This weekend I wanted to write a review of a local pub restaurant so we booked a table at a lovely little freehouse Gastro Pub in a nearby village. We set off, looking forward to an evening of delicious seasonal food, vintage board games and shabby chic furniture. We weren’t disappointed on arrival – there was a shelf full of board games (not really vintage but hey ho), fresh flowers in rustic jugs, cotton napkins and copper candle sconces on all the tables.
We commented on the charming way the window was propped open with a vintage copy of Nicholas Nickleby. Sipping on large glasses of Aperol, and snapping interesting angles that I planned to add to my idyllic pub blog review, we perused the menu and enquired as to the dish of the day. I wasn’t entirely impressed with the two vegetarian options of veggie burger or risotto but I remained positive and went for the latter. Matt went for seabass with chorizo which sounded nice enough. My daughter Coco opted for the fishcake. All good and the game of Nab-It got underway as we settled in for a quintessential evening in the pub.
However… when the food arrived it was not as expected. Nothing wrong with it at all. it was just… nothing special. The risotto was tasty enough, but lacking texture. As is often the case with risotto it was bland after a few mouthfuls. It could have done with a small well dressed salad to break up and enhance the flavours. The fishcake was clearly done in a deep fat frier and too crispy. The seabass was ok but on the overcooked side.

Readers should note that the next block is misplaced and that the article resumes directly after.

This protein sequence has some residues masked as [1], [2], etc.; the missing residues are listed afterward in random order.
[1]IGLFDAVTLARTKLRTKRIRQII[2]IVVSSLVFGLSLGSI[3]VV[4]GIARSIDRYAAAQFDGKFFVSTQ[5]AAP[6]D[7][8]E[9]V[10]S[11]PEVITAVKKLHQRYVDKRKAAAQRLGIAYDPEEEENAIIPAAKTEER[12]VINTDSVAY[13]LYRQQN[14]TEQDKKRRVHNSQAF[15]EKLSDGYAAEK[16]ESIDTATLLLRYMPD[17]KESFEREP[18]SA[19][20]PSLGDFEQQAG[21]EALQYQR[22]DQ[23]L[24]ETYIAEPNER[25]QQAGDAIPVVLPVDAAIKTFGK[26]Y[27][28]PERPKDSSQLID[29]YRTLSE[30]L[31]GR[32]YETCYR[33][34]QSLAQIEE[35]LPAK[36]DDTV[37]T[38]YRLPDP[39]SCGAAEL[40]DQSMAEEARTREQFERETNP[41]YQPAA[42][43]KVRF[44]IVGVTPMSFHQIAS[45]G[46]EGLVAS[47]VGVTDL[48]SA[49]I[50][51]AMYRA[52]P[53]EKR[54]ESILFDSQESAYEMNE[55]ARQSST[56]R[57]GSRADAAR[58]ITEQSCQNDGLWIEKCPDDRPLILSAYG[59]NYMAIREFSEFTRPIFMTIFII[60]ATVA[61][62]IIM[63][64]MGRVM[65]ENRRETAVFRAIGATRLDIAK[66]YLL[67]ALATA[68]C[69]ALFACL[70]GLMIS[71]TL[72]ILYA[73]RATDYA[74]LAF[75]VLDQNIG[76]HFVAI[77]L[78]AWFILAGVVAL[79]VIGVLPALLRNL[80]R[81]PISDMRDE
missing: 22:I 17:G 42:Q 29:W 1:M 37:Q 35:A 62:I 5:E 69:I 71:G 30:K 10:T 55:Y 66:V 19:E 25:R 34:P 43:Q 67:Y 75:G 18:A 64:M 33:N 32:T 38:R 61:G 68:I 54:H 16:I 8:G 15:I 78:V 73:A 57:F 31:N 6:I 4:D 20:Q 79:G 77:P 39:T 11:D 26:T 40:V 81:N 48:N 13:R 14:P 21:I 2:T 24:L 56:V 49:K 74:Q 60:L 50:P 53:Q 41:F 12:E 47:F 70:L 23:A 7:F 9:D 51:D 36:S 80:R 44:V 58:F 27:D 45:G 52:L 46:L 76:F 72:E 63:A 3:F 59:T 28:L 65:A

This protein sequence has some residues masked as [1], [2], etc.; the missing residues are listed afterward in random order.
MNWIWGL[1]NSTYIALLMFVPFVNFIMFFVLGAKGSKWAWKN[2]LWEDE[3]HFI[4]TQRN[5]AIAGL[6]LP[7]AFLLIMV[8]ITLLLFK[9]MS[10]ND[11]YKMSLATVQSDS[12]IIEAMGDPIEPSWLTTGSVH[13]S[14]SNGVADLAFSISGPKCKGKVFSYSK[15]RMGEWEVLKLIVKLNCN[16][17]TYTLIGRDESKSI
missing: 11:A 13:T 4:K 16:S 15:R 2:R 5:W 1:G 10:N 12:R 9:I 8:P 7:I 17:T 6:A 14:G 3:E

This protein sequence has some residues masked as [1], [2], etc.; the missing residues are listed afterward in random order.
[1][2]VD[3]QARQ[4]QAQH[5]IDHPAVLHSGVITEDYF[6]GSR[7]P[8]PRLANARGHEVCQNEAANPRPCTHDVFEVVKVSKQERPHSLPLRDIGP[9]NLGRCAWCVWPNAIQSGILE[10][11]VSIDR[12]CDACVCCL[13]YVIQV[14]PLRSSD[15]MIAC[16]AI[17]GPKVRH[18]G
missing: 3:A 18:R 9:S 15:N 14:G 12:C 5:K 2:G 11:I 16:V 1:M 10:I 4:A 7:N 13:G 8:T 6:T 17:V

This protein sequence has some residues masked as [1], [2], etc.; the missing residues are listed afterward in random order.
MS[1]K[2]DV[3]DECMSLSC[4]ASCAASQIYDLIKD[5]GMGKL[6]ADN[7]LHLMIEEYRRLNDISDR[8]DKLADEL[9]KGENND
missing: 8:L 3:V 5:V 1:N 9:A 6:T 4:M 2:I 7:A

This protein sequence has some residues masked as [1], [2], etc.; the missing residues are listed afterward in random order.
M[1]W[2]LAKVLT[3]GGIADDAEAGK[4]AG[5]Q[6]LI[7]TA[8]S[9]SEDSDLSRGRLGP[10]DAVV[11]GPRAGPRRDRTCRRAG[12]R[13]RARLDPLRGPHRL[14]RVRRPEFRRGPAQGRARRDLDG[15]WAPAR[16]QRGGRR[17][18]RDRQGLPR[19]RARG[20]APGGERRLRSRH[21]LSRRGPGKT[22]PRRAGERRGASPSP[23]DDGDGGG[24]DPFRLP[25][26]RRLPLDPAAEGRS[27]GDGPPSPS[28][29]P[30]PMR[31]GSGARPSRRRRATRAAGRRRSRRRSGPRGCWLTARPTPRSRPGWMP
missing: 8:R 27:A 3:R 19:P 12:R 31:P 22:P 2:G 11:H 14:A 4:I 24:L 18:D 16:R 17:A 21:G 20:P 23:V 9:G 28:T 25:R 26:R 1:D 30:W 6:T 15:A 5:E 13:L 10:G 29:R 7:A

The candles in their lovely sconces didn’t get lit (until there was a powercut and we borrowed a lighter from a fellow diner) and there wasn’t much of an atmosphere. The staff were sweet and friendly – average age 17, they tried hard, but they had no idea what an Aperol was and had to check on the specials when we asked.
We decided not to have desserts and asked for the bill which came to £70 not including service. Hmmmm…. since when did a decidedly average gastro pub meal end up being £70… ok we had a couple of Aperols but really – £70??
This pub isn’t alone. We live in Hertfordshire, 45 minutes North of London and are surrounded by cute little villages. They all have sweet little pubs working to a similar formula – shabby chic interiors and an interesting menu but poor food and service. There are a couple of anomalies that serve really great food – they tend to be the ones that don’t try too hard and stick to what a good pub should be – fish & chips, pies, beers and a decent Pinot Grigio. Unfortunately it all goes wrong when they aspire to Gastro status and start to introduce sweet potato fries and Chablis. We’ve visited every single one of our local pubs and I would say that 3 out of 15 deliver on what they promise. If a pub wants to be Gastro, they have to commit to it. If they can’t, it’s much better to be true to what they are good at and simply be a brilliant pub. It annoys me that there are so many inbetween pubs that end up being bland and expensive. What has happened to the Great British Pub?
I did a bit of googling about British Pubs and the restaurant market. According to The Telegraph, on average 20 pubs close in the UK every week. The article puts this down to Beer Tax being too high, but I suspect that some are closing due to customers losing patience and going elsewhere, after all we have more options than ever before – with the rise of high street chain restaurants, there are cheaper, more reliable (although often more formulaic) alternatives, most of which offer voucher schemes and incentives to win clientele. I’m always up for a good curry, chinese or pizza (see previous post) but a local pub is generally my preference, especially on a Friday night.